The waters of the Chesapeake Bay teem with microscopic organisms—swimming single-celled plankton known as dinoflagellates. But how can we peer into the depths to see them?
That’s the question driving a new creative project led by Lisa Moren, professor of visual arts at UMBC and artist-in-residence at the University of Maryland Center for Environmental Science’s Institute of Marine and Environmental Technology (IMET), and IMET associate research professor Tsvetan Bachvaroff.
Moren and Bachvaroff have developed “Under the Bay,” an augmented reality app that allows users a glimpse into the lives of the dinoflagellates. Bringing the project to life are close collaborators Marc Olano, associate professor of computer science and director UMBC’s game development track, and Baltimore-based composer Dan Deacon.
This project brings together experts from divergent fields, whose work generally takes very different forms, to create something fully unique. Moren, a multi-disciplinary artist, works with emerging media, public space and works-on-paper. Bachvaroff’s research focuses on the evolution and biology of dinoflagellates, which are often associated with “red tides” or harmful algal blooms. Olano is known for innovations in game design, while Deacon is known globally for electronic music involving large-scale audience interaction.
In a first public demonstration of Under the Bay on October 9, from 1 to 4 p.m., participants will download the project app and hold their phones over water in the Inner Harbor near IMET (701 East Pratt Street). Dozens of animated microorganisms, typically too small for the human eye to see, will appear on their screens—beautiful, large, and vibrantly changing in color.
Moren has produced a teaser trailer for the event, viewable here on Vimeo.
A unique experience for each user
Under the Bay’s screen animations will change color when conditions in the Bay change, while stories and music will connect memory, science, and anecdotal observation. When the Bay water is healthy, the organisms appear swimming and billowing over their field of view like happy jellyfish. When the water is unhealthy, the organisms become shriveled like discarded plastic bags in the water.
“Under the Bay will tell a unique story for every user, changing over time, over seasons, but always from the viewpoint of the water itself,” says Moren. “The microscopic dinoflagellate species represented in augmented reality are hundreds of millions of years old, and because they are at the very bottom of the food chain, they are important to all marine life.”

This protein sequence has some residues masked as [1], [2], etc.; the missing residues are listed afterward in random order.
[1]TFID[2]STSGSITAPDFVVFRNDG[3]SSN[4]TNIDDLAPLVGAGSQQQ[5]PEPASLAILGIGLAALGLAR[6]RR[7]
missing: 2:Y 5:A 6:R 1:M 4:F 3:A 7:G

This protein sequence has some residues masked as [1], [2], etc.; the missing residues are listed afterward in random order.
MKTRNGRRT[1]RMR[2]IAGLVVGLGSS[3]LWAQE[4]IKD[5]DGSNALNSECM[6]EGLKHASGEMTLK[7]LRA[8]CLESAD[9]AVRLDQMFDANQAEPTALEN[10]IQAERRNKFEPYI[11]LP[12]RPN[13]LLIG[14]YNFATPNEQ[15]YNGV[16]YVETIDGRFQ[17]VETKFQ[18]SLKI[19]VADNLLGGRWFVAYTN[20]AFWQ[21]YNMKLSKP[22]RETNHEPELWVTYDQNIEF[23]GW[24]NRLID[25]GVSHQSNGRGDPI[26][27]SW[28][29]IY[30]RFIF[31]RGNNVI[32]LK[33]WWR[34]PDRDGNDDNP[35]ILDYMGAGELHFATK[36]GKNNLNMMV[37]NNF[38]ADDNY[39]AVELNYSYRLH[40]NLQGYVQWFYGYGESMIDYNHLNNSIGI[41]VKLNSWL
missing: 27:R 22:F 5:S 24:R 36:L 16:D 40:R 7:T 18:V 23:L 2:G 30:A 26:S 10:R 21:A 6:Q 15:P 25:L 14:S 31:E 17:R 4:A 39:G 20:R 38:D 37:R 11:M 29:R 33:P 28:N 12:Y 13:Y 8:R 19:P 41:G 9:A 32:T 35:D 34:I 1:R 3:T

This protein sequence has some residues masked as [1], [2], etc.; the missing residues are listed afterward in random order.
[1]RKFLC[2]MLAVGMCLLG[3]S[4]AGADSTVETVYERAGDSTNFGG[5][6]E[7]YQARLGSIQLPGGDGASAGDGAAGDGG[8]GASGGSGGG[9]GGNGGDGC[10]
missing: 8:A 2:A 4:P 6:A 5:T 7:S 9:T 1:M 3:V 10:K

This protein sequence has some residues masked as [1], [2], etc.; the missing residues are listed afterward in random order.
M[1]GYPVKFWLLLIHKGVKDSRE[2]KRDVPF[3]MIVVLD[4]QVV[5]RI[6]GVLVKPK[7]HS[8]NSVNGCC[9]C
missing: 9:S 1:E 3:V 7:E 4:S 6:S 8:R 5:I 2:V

Live sensors in the Chesapeake Bay direct how the organisms appear and how their stories are told. In addition to undulating forms and color, originally composed music by Deacon will change in pitch and tempo based on the water conditions. Stories will describe the amazing survival strategies of these unicellular creatures that make their own light, food and energy when water conditions are favorable. When severe oxygen deprivation occurs in the water, voiceover stories of survival become choppy, fragmented, even choking.
The app will also provide users with basic information about Chesapeake Bay health, including oxygen levels, salinity, and temperatures. Users will be able to select past dates to compare the health of the Bay at various times.Dinoflagellate image from Under the Bay courtesy of Lisa Moren.
The eight audio stories created for Under the Bay, including music by Dan Deacon, are also available as separate podcasts. The podcasts present the original stories, which will be heard in the app in modified versions based on the changing conditions of the Bay.
The narrators of the stories describe the Chesapeake Bay from multiple perspectives, sharing personal observation intertwined with scientific knowledge, unpacking recent political events, and advocating for diversity. Some episodes invoke evocative imagery of microbes as faeries and the planet as a living organism that inhales and exhales. Other occasional topics include cryonics, meditation, the origins of the Internet, monuments, protests, U.S. elections, and algae blooms, all conveying a world out of balance.
Following the public demonstration and alpha test on October 9, Moren anticipates exhibiting a beta version of Under the Bay at UMBC’s Center for Art, Design and Visual Culture in January and February 2022, and then the final version at an additional art exhibition in downtown Baltimore in March and April 2022. With the launch of Under the Bay for iOS and Android devices in March 2022, the app will be freely available worldwide.
Development of Under the Bay has been supported by the Saul Zaentz Innovation Fund at The Johns Hopkins University and by the Robert W. Deutsch Foundation.
Header image: Institute of Marine and Environmental Technology. Image courtesy of IMET.